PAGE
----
Even though nine titles still feels like four too many, it’s hardly a bad batch, ranging from director-driven quirk (Django Unchained) to satisfying Hollywood gush (Les Misérables).
Who will win: Argo continues to accrue momentum, less for audacity than likability. Having heroic movie producers in it doesn’t hurt.
Who should win: The total command of Lincoln is breathtaking; Spielberg really earned it this time.
Who ought to be at the table: Richard Linklater’s black comedy Bernie said more about America than any other film from 2012.
Had Argo’s Ben Affleck not been inexplicably shut out, this category would have been his to lose; with the Golden Globe–to-BAFTA winner out of the running, it’s anybody’s game.
Who will win: Well, not really anybody’s game: Given Steven Spielberg’s restrained (for him) yet majestic work on Lincoln, only an executive order could keep his name from being called.
Who should win: Spielberg’s ability to both pay tribute to a great leader and make a wonky All the 16th President’s Men–style political drama is nothing if not Oscar-worthy.
Who ought to be at the table: Sorry, Academy, but the fact that neither Zero Dark Thirty’s Kathryn Bigelow nor The Master’s Paul Thomas Anderson is nominated is a freakin’ crime.
An alcoholic pilot, two guys with anger issues and a man who can’t stop singing haven’t a snowball’s chance against the POTUS.
Who will win: Lincoln’s Daniel Day-Lewis will be the only President since FDR to win a third term…at the Oscar podium.
Who should win: Day-Lewis—few actors have brought a historical figure to life as vividly and memorably.
Who ought to be at the table: Matthew McConaughey’s career-redefining work as Killer Joe’s seductive psycho should have been honored.
The year’s most evenly matched race includes both the oldest nominee in Oscar history, Amour’s Emmanuelle Riva (85), and its youngest, Beasts of the Southern Wild’s Quvenzhané Wallis (9).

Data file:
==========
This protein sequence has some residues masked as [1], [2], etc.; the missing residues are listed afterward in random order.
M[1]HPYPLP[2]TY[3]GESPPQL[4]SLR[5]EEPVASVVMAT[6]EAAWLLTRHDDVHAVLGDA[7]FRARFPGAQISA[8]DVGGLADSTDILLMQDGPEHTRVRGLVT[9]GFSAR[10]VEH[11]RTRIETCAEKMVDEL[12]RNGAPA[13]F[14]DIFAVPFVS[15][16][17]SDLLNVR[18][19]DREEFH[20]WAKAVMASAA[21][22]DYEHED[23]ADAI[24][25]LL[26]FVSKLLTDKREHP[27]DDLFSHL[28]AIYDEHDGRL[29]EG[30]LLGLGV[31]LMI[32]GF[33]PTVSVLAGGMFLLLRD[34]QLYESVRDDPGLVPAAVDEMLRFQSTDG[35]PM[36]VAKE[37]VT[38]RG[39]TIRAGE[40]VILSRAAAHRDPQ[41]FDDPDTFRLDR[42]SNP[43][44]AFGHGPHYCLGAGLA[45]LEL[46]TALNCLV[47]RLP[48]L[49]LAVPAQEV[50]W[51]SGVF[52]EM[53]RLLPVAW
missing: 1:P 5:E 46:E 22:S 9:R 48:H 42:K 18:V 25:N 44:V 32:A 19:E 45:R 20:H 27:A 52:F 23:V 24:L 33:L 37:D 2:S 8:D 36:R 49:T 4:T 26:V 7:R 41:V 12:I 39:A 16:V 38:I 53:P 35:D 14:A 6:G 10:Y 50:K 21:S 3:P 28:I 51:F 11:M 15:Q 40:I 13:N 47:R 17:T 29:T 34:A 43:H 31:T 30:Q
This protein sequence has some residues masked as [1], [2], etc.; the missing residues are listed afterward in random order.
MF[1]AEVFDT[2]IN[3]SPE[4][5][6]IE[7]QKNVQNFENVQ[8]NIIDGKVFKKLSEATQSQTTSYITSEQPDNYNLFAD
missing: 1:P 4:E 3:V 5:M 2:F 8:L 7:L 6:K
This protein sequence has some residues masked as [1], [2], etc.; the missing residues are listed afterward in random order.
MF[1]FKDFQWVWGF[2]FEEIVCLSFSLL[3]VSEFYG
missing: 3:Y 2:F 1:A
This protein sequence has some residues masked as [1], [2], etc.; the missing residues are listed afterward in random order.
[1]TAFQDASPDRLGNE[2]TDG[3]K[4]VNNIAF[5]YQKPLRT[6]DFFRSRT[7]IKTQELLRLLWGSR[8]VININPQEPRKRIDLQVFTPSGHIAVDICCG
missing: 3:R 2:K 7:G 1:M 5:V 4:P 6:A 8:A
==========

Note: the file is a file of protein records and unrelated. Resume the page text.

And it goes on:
Who will win: As Silver Linings Playbook’s prickly love interest, Jennifer Lawrence mines unspoken complexity from a difficult part.
Who should win: While we admire Jessica Chastain’s ferocity in Zero Dark Thirty, Lawrence is worthiest.
Who ought to be at the table: Where’s The Deep Blue Sea’s romantic Rachel Weisz?
BEST SUPPORTING ACTOR
Every one of the nominees is a previous winner, and pre-Oscar awards haven’t offered up the usual indicators. This is by far the toughest category to call this year.
Who will win: Tough, but not impossible: After Robert De Niro’s emotional display in that recent Katie Couric interview, we’d be surprised if on-the-fence voters weren’t swayed toward honoring his Silver Linings Playbook turn.
Who should win: We admire De Niro’s complex portrayal of a damaged-goods dad; we love Philip Seymour Hoffman’s cracked-charlatan-cum-spiritual-guru in The Master.
Who ought to be at the table: How Matthew McConaughey (him again!) didn’t score a nod for his stellar portrayal of a sleazy strip-club boss in Magic Mike leaves us mystified.
BEST SUPPORTING ACTRESS
You’ve got three spouses and a sex surrogate (hawt!). But there’s little doubt that the poor prostitute who dreams a dream will wipe the floor with her competition.
Who will win: Anne Hathaway stopped the show as Les Misérables’ tragic Fantine—
this is the kind of go-for-broke work Oscar loves to reward.
Who should win: As Lincoln’s shrewd Mary Todd, Sally Field shows who really wore the pants in the first family.
Who ought to be at the table: Zero Dark Thirty’s Jennifer Ehle took a token best-friend role and gave it all kinds of tender and tenacious shades.
The 85th Annual Academy Awards airs Sun 24 at 7pm EST on ABC. Go to timeout.com/newyork/film to read our live coverage of the show.